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5 December 2013 11:26 am ,
Vol. 342 ,
Dyslexia, a learning disability that hinders reading, hasn't been associated with deficits in vision, hearing, or...
Exotic, elusive, and dangerous, snakes have fascinated humankind for millennia. They can be hard to find, yet their...
Researchers have sequenced and analyzed the first two snake genomes, which represent two evolutionary extremes. The...
Snake venoms are remarkably complex mixtures that can stun or kill prey within minutes. But more and more researchers...
At age 30, Dutch biologist Freek Vonk has built up a respectable career as a snake scientist. But in his home country,...
Since arriving on the island of Guam in the 1940s, the brown tree snake ( Boiga irregularis ) has extirpated native...
An animal rights group known as the Nonhuman Rights Project filed lawsuits in three New York courts this week in an...
Researchers have been hot on the trail of the elusive Denisovans, a type of ancient human known only by their DNA and...
- 5 December 2013 11:26 am , Vol. 342 , #6163
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New European Space Chief
20 March 1997 (All day)
PARIS--The European Space Agency (ESA) has found a new person to lead it into the 21st century. ESA's governing board today tapped as the agency's next Director-General Antonio Rodota, a key figure in Italy's corporate aerospace community.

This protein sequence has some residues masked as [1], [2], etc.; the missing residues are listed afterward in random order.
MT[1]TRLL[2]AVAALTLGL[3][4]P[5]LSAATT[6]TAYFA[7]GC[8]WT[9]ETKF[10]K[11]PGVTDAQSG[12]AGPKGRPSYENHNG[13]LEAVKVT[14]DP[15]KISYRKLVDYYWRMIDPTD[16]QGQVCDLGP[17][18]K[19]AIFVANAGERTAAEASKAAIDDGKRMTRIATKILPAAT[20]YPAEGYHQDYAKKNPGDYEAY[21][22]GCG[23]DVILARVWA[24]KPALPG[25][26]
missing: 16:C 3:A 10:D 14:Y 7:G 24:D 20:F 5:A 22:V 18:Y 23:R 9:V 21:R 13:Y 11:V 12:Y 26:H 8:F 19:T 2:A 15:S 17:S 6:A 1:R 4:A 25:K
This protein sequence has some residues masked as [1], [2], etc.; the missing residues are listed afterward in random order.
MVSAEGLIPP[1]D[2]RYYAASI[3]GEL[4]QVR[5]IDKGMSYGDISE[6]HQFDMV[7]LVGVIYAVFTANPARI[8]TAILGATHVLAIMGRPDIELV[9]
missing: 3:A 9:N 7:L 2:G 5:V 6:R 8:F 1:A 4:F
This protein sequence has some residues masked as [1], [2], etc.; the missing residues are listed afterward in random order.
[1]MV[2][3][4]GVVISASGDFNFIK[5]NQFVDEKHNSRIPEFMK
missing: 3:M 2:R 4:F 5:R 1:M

Rodota, 61, succeeds Jean-Marie Luton, whose 6-year tenure as ESA director has come under increasing fire for perceived weak leadership. Indeed, last November personnel at the European Space Research and Technology Center in Noordwijk, the Netherlands--one of four major ESA centers--approved a resolution of no confidence in ESA's top management. A month later, Luton announced that he would forgo a third term.
Stepping into the breach is Rodota, director of the Space Division of Finmeccanica, an aerospace and nuclear-engineering company based in Milan, Italy. Rodota, who also serves on the boards of directors of several other aerospace firms, including the French giant Arianespace, will serve a 4-year term as ESA head. Four other scientists were nominated to top posts of ESA departments, including technology programs and telecommunications.
Rank-and-file space scientists are breathing a sigh of relief with the announcement of the long-expected management changes. "I hope this will bring some stability," says Pascal Gilles, of ESA's European Space Research Institute in Frascati, near Rome, and president of ESA's Central Staff Association Committee.